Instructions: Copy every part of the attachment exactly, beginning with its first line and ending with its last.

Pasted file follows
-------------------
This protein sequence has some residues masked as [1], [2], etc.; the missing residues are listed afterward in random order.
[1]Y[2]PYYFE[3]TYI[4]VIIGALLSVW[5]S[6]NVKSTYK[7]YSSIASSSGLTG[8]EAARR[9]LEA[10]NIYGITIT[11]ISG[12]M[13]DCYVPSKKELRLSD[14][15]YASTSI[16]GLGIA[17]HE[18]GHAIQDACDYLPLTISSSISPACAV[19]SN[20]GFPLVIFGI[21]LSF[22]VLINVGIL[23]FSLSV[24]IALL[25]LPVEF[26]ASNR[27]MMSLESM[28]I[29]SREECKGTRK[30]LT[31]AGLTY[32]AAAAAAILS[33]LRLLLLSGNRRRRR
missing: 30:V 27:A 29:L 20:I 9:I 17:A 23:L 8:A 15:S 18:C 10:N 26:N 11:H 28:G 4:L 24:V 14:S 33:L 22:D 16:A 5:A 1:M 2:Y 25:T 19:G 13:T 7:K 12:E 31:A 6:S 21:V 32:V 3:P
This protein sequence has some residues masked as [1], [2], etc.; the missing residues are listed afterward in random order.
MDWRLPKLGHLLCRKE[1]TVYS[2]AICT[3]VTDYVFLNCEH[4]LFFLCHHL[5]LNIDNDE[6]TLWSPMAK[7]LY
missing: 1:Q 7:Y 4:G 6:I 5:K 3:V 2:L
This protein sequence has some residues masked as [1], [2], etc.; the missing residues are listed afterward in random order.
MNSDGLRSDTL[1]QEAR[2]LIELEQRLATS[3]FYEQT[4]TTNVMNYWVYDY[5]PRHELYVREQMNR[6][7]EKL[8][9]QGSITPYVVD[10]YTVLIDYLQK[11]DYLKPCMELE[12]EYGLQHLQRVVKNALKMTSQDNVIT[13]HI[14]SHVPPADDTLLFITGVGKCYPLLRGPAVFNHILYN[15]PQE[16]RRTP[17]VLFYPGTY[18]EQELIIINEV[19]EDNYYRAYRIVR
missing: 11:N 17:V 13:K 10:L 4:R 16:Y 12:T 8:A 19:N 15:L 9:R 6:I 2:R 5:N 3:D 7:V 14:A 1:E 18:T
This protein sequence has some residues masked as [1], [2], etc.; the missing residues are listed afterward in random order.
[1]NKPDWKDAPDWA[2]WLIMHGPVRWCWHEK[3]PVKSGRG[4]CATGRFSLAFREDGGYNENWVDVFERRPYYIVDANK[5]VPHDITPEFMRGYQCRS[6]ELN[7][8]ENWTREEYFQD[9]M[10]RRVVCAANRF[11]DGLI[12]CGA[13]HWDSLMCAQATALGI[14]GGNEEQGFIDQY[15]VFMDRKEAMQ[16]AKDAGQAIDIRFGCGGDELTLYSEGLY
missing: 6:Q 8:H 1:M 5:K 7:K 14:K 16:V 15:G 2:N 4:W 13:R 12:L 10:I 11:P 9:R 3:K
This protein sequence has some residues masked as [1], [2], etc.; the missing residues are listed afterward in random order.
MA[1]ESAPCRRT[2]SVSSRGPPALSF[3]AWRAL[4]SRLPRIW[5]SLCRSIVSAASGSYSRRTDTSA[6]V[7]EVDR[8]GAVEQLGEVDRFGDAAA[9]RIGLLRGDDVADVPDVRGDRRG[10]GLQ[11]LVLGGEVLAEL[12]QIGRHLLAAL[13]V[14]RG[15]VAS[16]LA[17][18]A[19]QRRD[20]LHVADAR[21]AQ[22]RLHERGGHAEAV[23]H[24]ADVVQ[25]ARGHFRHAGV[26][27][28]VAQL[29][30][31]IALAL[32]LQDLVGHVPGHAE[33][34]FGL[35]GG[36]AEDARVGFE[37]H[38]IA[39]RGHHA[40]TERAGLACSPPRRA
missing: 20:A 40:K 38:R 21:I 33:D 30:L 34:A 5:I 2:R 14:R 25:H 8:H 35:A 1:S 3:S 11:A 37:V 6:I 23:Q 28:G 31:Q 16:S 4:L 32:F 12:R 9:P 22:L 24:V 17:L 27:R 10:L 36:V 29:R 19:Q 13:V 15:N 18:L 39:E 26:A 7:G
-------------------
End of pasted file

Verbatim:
This protein sequence has some residues masked as [1], [2], etc.; the missing residues are listed afterward in random order.
[1]Y[2]PYYFE[3]TYI[4]VIIGALLSVW[5]S[6]NVKSTYK[7]YSSIASSSGLTG[8]EAARR[9]LEA[10]NIYGITIT[11]ISG[12]M[13]DCYVPSKKELRLSD[14][15]YASTSI[16]GLGIA[17]HE[18]GHAIQDACDYLPLTISSSISPACAV[19]SN[20]GFPLVIFGI[21]LSF[22]VLINVGIL[23]FSLSV[24]IALL[25]LPVEF[26]ASNR[27]MMSLESM[28]I[29]SREECKGTRK[30]LT[31]AGLTY[32]AAAAAAILS[33]LRLLLLSGNRRRRR
missing: 30:V 27:A 29:L 20:I 9:I 17:A 23:L 8:A 15:S 18:C 10:N 26:N 11:H 28:G 4:L 24:V 14:S 33:L 22:D 16:A 5:A 1:M 2:Y 25:T 19:G 13:T 7:K 12:E 31:A 6:S 21:V 32:V 3:P
This protein sequence has some residues masked as [1], [2], etc.; the missing residues are listed afterward in random order.
MDWRLPKLGHLLCRKE[1]TVYS[2]AICT[3]VTDYVFLNCEH[4]LFFLCHHL[5]LNIDNDE[6]TLWSPMAK[7]LY
missing: 1:Q 7:Y 4:G 6:I 5:K 3:V 2:L
This protein sequence has some residues masked as [1], [2], etc.; the missing residues are listed afterward in random order.
MNSDGLRSDTL[1]QEAR[2]LIELEQRLATS[3]FYEQT[4]TTNVMNYWVYDY[5]PRHELYVREQMNR[6][7]EKL[8][9]QGSITPYVVD[10]YTVLIDYLQK[11]DYLKPCMELE[12]EYGLQHLQRVVKNALKMTSQDNVIT[13]HI[14]SHVPPADDTLLFITGVGKCYPLLRGPAVFNHILYN[15]PQE[16]RRTP[17]VLFYPGTY[18]EQELIIINEV[19]EDNYYRAYRIVR
missing: 11:N 17:V 13:K 10:L 4:R 16:Y 12:T 8:A 19:N 15:L 9:R 6:I 2:R 5:N 3:D 7:V 14:A 1:E 18:T
This protein sequence has some residues masked as [1], [2], etc.; the missing residues are listed afterward in random order.
[1]NKPDWKDAPDWA[2]WLIMHGPVRWCWHEK[3]PVKSGRG[4]CATGRFSLAFREDGGYNENWVDVFERRPYYIVDANK[5]VPHDITPEFMRGYQCRS[6]ELN[7][8]ENWTREEYFQD[9]M[10]RRVVCAANRF[11]DGLI[12]CGA[13]HWDSLMCAQATALGI[14]GGNEEQGFIDQY[15]VFMDRKEAMQ[16]AKDAGQAIDIRFGCGGDELTLYSEGLY
missing: 6:Q 8:H 1:M 5:K 7:K 14:K 16:V 15:G 2:N 4:W 13:R 12:L 10:I 11:P 9:R 3:K
This protein sequence has some residues masked as [1], [2], etc.; the missing residues are listed afterward in random order.
MA[1]ESAPCRRT[2]SVSSRGPPALSF[3]AWRAL[4]SRLPRIW[5]SLCRSIVSAASGSYSRRTDTSA[6]V[7]EVDR[8]GAVEQLGEVDRFGDAAA[9]RIGLLRGDDVADVPDVRGDRRG[10]GLQ[11]LVLGGEVLAEL[12]QIGRHLLAAL[13]V[14]RG[15]VAS[16]LA[17][18]A[19]QRRD[20]LHVADAR[21]AQ[22]RLHERGGHAEAV[23]H[24]ADVVQ[25]ARGHFRHAGV[26][27][28]VAQL[29][30][31]IALAL[32]LQDLVGHVPGHAE[33][34]FGL[35]GG[36]AEDARVGFE[37]H[38]IA[39]RGHHA[40]TERAGLACSPPRRA
missing: 20:A 40:K 38:R 21:I 33:D 30:L 34:A 5:I 2:R 14:R 25:H 8:H 35:A 1:S 3:S 11:A 37:V 6:I 23:Q 28:G 31:Q 16:S 4:L 32:F 12:R 9:P 22:L 24:V 17:L 27:R 10:L 36:V 29:R 19:Q 13:V 15:N 18:L 39:E 26:A 7:G